His concerns have been reiterated by Christchurch-based Labour MP Ruth Dyson and the Demolition and Asbestos Association.

The fibrous building material was once widely used on account of its fireproof properties but rapidly fell out of favour in the 1970s as negative health effects were identified. Importation of asbestos int New Zealand was banned in 1984.

Asbestos is now conclusively associated with a number of health conditions, primarily lung complications and cancer.

Fairfax reports 4000 homes may have the material in the buildings. Debate continues over whether their should be a also be register of asbestos-containing homes and if home owner should be forced to declare if their house contains asbestos.

Recognising NZ science writing
Calling all kiwi science writers! The Royal Society of New Zealand is calling for submissions from authors and publishers for the 2013 Science Book Prize.

The award is open to all books published in 2011 and 2012 which communicate scientific concepts in an interesting and readable way. Popular science books written by New Zealand authors are eligible for entry, as are books of fiction, drama and poetry provided they have strong science content.

The 'Call for Entry' details are on the Royal Society website and submissions close on 8 February 2011.

The winning book will be announced at the Auckland Writers and Readers Festival in May 2013.

The Royal Society regards popular science books as a very effective way of getting the public interested in, and educated about, science. The category has boomed in recent years with international writers such as Richard Dawkins and Bill Bryson becoming household names.

Heading off somewhere exciting?
Scientists, are you departing on voyage of exploration?
Conducting field research in an exotic locale? Or running a fascinating project in your own backyard?

Sciblogs is soon to launch a new 'Field Work' blog, featuring real-time write-ups and photos from scientists on expedition to far-flung places, as well as closer to home, as we round out the field research season.

If you or someone you know may be interested in contributing, get in touch ASAP with

Quoted: The Press

"It is a landmine sitting there which we won't know about."

- Dr Alistair Alistair Humphrey, Canterbury DHB Medical Officer, on undisclosed asbestos in Christchurch houses.

New from the SMC

Experts Respond:
Australian heatwave: Experts comment on climate, health and insurance issues arising from the scorching temperatures in Australia.

Sciblogs highlights

Some of the highlights from this week's posts:

Curious case of the vanishing court file - Forensic scientist Anna Sandiford knows that everything leaves a trace, even legal documents.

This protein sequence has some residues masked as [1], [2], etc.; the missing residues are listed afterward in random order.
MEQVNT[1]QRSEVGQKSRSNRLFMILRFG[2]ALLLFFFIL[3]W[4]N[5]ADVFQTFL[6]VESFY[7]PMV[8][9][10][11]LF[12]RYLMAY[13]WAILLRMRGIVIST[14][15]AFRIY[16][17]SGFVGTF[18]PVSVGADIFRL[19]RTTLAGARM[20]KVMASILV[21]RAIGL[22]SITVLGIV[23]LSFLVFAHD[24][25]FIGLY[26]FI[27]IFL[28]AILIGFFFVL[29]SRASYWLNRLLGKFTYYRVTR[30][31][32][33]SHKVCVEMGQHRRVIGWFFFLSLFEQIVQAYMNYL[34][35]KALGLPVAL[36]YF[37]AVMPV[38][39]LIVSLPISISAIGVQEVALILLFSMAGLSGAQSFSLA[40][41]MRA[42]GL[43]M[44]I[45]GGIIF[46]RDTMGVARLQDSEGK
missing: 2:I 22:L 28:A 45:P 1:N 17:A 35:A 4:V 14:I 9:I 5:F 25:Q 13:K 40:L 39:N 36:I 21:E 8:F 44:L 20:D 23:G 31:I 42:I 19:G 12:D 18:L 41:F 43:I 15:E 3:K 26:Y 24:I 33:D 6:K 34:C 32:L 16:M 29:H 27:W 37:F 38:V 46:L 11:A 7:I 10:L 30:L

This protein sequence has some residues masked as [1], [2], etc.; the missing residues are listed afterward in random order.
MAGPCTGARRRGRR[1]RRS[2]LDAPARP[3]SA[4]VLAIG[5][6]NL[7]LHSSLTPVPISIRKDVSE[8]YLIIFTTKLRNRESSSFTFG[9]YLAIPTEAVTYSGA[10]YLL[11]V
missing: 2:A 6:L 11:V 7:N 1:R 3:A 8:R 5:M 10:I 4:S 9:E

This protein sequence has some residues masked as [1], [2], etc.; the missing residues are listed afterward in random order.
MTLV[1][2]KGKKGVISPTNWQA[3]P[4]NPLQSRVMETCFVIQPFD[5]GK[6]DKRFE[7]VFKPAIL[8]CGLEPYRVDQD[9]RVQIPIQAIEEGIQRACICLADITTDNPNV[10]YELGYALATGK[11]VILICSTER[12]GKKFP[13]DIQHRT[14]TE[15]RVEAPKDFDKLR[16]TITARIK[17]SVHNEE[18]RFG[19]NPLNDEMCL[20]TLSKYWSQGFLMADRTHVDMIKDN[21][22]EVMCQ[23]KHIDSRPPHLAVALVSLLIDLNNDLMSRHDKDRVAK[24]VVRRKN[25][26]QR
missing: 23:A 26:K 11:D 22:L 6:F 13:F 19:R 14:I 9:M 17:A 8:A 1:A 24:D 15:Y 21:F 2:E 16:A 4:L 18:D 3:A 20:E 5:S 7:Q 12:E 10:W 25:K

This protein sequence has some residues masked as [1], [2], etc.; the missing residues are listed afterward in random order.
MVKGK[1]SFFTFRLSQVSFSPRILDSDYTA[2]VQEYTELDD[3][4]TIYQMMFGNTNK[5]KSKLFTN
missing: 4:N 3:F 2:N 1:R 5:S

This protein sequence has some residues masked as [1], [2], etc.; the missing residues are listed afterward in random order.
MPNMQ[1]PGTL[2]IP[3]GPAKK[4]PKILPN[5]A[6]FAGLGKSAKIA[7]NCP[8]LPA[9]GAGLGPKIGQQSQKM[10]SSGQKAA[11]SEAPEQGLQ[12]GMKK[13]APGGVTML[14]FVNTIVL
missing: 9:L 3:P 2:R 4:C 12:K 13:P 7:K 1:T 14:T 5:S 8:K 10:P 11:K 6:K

Forensic Scientist

Too Hot: Australia's big heat breaking records - Gareth Renowden looks at the Lucky Country's scorching temperatures.
Hot Topic

Nonsense maths - Adding a bogus equation to an abstract can bump up the perceived importance of your research - at least to the unintiated - writes Marcus Wilson.
Physics Stop

Research highlights

Please note: hyperlinks point, where possible, to the relevant abstract or paper.

Wrinkled fingers: The inevitable wrinkles we get from sitting to long in the bath could have an evolutionary bases according to a new study which found that the prune-like wrinkles make it easier to grip wet objects.
Biology Letters

Wood smoke risk: An analysis of Australian health paterns before and after a woodfire ban suggests that deaths from cardiovascular and respiratory disease, could be significantly reduced with a decrease in biomass smoke.

Little Emperors: An analysis of 'only child' individuals born after China's one child policy has found that they are less altruistic and trusting, more timid and less competitive the Chinese who were born just before the policy.

Trusty brown eyes: A series of psychological studies has shown that, under most circumstances, people find faces with brown eyes more trustworthy than those with blues eyes.

Policy updates

Some of the policy highlights from this week:

Resolutions boost Quitline: Health Minister Tony Ryall has welcomed the news that over 2,000 people have signed up with Quitline in the first week of January and urges other smokers to contact Quitline for support to quit smoking.

Upcoming sci-tech events
Making Science Work - Public lecture by Sir Paul Nurse, President of the UK Royal Society - 18 Jan, Auckland
For these and more upcoming events, and more details about them, visit the SMC's Events Calendar.